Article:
Quick note that I will delete in a few days: This is a proposed question guide. At some point, I will make a second posting of this to be converted to a community wiki. This page is for feedback about this proposal. Please upvote (if you like it), downvote (if you don't), and leave answers if you would like to see something modified. And now, with no further ado...

We have had a number of questions focused on modifying lessons or curricula, but to date, many of them have been quite broad. As a result, I would like to propose two new tags: , and , to help improve the quality of the how can I change this curriculum type of questions that we have seen. The actual format is based on the format of Q&A from codereview.se, where they have dealt a lot with this kind of issue. I have also posted a sample question here that should illustrate what I mean.

What are these tags?

This question-type is for when a questioner would like an existing curriculum, lesson, or course material (such as a worksheet, or a lab assignment) reviewed for effectiveness, efficiency, points of focus, or for other improvements.

A great question is far more likely to result in a great answer. Thus, in the style of codereview.se, I introduce our preliminary guidelines.

Sections of a question

1. A clear title

The title should identify the unit or curriculum, and the basic purpose of the review (e.g. "Focus and streamline a unit about finite state machines", or "Help a lesson about object design dovetail into a unit on Prolog".)

2. The background

This is where we want to know information about the class, the age of the students, their knowledge background, and where this lesson or unit fits into a broader scheme. Without clear information here, answers will be untargeted. Give as much relevant background as you can to help answerers focus their answers on your direct problem.

3. The curriculum or lesson as it now stands

Provides an outline or sketch of the current lesson/curriculum/unit plan, including links to (or a description of) the curricular materials used. This section might be on the longer side; that's okay! It's hard for answerers to comment on plans that they have no access to.

4. The actual question itself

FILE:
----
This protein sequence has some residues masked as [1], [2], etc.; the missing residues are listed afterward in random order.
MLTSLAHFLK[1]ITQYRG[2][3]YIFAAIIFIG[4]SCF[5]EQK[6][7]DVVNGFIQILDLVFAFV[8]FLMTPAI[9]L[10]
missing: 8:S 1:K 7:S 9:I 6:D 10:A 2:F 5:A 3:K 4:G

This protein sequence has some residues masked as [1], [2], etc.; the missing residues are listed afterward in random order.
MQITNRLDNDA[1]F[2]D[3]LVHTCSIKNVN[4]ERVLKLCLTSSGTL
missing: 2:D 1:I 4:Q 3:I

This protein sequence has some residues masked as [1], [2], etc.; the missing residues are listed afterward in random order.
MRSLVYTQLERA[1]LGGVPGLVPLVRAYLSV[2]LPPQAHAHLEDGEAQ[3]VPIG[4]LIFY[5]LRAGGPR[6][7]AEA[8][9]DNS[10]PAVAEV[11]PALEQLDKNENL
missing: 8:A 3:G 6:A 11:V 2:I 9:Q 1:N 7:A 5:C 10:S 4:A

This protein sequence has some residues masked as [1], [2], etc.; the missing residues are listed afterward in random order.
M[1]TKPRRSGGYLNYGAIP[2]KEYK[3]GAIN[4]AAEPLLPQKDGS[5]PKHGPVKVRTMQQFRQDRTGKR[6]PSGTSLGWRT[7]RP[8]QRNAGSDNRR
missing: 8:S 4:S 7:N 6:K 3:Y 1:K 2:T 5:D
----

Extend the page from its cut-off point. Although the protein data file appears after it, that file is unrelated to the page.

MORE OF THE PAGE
The asker must provide specific goals for the critique. Don't worry about making things too narrow. If answerers see other problems in the unit or lesson, they can always add that information into their answer anyway. The question for the asker is, at minimum, what do you really need the answerer to address in order to help you improve this lesson?

Once again, we want specifics.

  • Good (specific):
    • Are my worksheets supporting my lab well?
    • My students in the past have done well with ___, but I want to find a way of better supporting (other idea that students have had trouble with)
    • My next unit is on information theory. Is there some way that I can integrate the coin problem here in a way that is also organic to this unit?
  • Bad (vague):
    • Is this unit good?
    • Can you see any ways to improve the lesson?
    • What else should I do?

Final thoughts

  1. Just like codereview.se, if you get good feedback, and would like more feedback on a modified lesson, unit, or curriculum, the best way to do this is to post a new question. This will prevent ping-pong spaghetti-text from making the item you want reviewed hard to understand, or (even worse) invalidated answers.

  2. Beware of needless text. Avoid 'thank you's and sidebar thoughts. As codereview says: "The text is to provide context, explanation, and direction. Be generous with context, and light on chatter."

  3. If you have trouble creating your question, you can always go to the Guidance Office (our question help room) for assistance from community members. Just be nice to the folks there who volunteer their time to help you!



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